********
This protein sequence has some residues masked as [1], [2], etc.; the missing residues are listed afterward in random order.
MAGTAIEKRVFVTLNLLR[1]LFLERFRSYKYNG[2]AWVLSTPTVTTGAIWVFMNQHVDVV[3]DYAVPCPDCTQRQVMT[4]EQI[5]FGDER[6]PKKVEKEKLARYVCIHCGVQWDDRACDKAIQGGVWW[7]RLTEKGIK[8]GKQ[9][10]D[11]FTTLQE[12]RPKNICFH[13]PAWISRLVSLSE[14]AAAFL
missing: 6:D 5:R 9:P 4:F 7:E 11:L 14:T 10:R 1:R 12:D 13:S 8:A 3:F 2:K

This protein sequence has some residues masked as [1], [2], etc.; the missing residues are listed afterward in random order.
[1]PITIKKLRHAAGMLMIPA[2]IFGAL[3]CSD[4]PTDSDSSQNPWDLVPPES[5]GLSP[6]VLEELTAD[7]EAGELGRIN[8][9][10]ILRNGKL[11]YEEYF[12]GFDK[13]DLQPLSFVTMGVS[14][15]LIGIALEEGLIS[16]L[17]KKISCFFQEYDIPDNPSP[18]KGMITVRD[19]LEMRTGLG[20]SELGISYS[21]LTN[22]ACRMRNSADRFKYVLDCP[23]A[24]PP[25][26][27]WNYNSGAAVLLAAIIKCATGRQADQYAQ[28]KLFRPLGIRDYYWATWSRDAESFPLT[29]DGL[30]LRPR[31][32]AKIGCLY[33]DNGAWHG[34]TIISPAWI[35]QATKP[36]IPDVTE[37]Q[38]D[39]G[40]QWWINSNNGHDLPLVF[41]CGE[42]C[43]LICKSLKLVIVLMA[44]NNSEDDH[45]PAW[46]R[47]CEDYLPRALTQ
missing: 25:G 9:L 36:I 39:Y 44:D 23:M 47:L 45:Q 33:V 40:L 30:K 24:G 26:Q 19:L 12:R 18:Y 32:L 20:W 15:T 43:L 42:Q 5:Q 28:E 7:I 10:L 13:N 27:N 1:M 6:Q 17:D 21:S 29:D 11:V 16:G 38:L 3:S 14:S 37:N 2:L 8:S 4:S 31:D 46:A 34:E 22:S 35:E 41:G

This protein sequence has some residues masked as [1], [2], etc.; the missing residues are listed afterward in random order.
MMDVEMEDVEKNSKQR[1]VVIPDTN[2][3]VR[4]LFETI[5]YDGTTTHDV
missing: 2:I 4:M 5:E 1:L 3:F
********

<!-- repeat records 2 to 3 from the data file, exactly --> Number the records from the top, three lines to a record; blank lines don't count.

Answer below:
This protein sequence has some residues masked as [1], [2], etc.; the missing residues are listed afterward in random order.
[1]PITIKKLRHAAGMLMIPA[2]IFGAL[3]CSD[4]PTDSDSSQNPWDLVPPES[5]GLSP[6]VLEELTAD[7]EAGELGRIN[8][9][10]ILRNGKL[11]YEEYF[12]GFDK[13]DLQPLSFVTMGVS[14][15]LIGIALEEGLIS[16]L[17]KKISCFFQEYDIPDNPSP[18]KGMITVRD[19]LEMRTGLG[20]SELGISYS[21]LTN[22]ACRMRNSADRFKYVLDCP[23]A[24]PP[25][26][27]WNYNSGAAVLLAAIIKCATGRQADQYAQ[28]KLFRPLGIRDYYWATWSRDAESFPLT[29]DGL[30]LRPR[31][32]AKIGCLY[33]DNGAWHG[34]TIISPAWI[35]QATKP[36]IPDVTE[37]Q[38]D[39]G[40]QWWINSNNGHDLPLVF[41]CGE[42]C[43]LICKSLKLVIVLMA[44]NNSEDDH[45]PAW[46]R[47]CEDYLPRALTQ
missing: 25:G 9:L 36:I 39:Y 44:D 23:M 47:L 45:Q 33:V 40:L 30:K 24:G 26:Q 19:L 12:R 18:Y 32:L 20:W 15:T 43:L 42:Q 5:Q 28:E 7:I 10:L 13:N 27:N 1:M 6:Q 17:D 21:S 29:D 11:V 16:G 38:L 3:S 14:S 37:N 2:L 8:S 4:S 31:D 46:A 34:E 22:S 35:E 41:G

This protein sequence has some residues masked as [1], [2], etc.; the missing residues are listed afterward in random order.
MMDVEMEDVEKNSKQR[1]VVIPDTN[2][3]VR[4]LFETI[5]YDGTTTHDV
missing: 2:I 4:M 5:E 1:L 3:F